Huffpost Business
THE BLOG

Featuring fresh takes and real-time analysis from HuffPost's signature lineup of contributors

Jeremy Newman Headshot

Fair Value Accounting Is Back -- Was It Here All Along?

Posted: Updated:

In an interview with the FT earlier this week Frank-Walter Steinmeier, the Social Democrat candidate to be the next German Chancellor, has a new take on Fair Value Accounting. He criticized it and said it had encouraged risk taking and "pumped up balance sheets in ways that did not reflect a change in the real value of companies." In other words balance sheets are overstated -- and presumably therefore he supports the current write downs.

On the other hand, a posting earlier this month on HuffPo suggested that Fair Value Accounting be suspended for two years so that "banks would not be writing all of these assets down to artificially low levels" -- in other words there is a danger that balance sheets will be understated and that the current write downs are not appropriate.

I find the latter view particularly surprising as did many of the comments on that blog. I liked one in particular -- "So when I want to sell my house in Phoenix I should tell potential buyers that since in the future the price will again rise to some figure, that is how much I should get for it now? Somehow saying let's pretend on values is a good thing only makes sense if you're a lender with huge amounts of ill conceived loans in a down market."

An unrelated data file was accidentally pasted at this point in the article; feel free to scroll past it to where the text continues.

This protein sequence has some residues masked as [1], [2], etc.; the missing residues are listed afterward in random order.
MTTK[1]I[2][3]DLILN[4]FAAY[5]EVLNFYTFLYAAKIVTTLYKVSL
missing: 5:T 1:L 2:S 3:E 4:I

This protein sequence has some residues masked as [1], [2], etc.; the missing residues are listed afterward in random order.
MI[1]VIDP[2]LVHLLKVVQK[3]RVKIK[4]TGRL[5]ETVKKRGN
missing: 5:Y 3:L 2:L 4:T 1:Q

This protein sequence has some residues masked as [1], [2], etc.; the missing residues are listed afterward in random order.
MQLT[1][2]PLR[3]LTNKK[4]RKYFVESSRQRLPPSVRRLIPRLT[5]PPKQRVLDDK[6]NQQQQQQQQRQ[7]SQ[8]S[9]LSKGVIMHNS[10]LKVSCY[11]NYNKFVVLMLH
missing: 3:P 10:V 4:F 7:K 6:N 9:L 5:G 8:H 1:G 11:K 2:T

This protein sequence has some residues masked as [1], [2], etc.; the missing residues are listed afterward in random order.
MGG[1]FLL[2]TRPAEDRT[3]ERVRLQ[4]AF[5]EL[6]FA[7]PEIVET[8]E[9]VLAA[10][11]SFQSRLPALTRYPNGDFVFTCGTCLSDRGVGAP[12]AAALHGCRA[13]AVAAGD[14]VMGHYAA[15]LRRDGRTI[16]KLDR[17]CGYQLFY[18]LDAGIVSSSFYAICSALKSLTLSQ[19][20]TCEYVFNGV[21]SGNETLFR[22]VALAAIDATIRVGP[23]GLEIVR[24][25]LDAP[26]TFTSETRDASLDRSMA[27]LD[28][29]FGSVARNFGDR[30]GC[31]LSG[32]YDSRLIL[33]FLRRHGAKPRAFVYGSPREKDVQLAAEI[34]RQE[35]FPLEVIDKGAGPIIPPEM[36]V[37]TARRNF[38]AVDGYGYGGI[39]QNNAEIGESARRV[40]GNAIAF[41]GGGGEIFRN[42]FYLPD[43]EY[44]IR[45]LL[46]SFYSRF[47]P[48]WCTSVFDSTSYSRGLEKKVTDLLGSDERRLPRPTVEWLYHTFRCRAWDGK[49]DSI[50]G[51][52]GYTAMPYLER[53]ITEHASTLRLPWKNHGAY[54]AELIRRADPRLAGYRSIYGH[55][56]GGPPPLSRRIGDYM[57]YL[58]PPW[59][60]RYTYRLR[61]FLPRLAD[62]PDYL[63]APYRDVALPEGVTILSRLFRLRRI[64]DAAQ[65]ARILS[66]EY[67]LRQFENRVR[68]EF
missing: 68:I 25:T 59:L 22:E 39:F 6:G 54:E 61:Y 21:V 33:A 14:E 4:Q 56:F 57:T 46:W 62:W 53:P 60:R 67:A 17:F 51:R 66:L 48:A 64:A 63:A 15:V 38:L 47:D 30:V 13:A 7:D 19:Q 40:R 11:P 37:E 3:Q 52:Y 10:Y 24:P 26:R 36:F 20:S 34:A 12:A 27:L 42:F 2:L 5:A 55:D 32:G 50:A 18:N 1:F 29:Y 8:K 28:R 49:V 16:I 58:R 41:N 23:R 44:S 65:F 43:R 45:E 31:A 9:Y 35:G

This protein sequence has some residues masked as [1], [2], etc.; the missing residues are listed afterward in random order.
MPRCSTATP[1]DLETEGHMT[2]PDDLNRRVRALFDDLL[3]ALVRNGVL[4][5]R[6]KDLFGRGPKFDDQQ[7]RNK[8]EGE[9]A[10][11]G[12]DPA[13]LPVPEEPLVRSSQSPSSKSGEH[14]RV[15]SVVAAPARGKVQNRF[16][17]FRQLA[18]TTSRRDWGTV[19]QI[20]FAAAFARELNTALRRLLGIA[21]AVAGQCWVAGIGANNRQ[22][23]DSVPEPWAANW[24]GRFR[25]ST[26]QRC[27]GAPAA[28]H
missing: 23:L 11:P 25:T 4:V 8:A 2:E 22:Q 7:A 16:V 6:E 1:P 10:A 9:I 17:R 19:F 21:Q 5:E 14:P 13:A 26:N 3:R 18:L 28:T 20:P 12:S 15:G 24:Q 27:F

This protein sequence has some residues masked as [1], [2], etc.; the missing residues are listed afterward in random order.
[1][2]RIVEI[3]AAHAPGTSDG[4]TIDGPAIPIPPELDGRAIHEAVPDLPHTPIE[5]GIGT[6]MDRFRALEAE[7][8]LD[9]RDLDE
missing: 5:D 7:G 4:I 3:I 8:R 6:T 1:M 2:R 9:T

Fortunately the references to Fair Value Accounting in the de Larosiere report were both more considered and more sensible than both of the above. The report, which was generally well received in the Press and will hopefully be well received by the EU and others, calls for a "wider reflection on the mark-to-market principle." It also calls for "the oversight and governance structure of the IASB [to] be strengthened" and for "the IASB and other accounting standard setters..[to]... agree on a common, transparent methodology for the valuation of assets in illiquid markets...." Some may think we have that -- but maybe not a methodology agreed by all accounting standard setters. It is a well balanced report; inevitably there will be areas where there are different views but at least in so far as it comments on Fair Value Accounting it does so in a considered and measured way. If only others do likewise.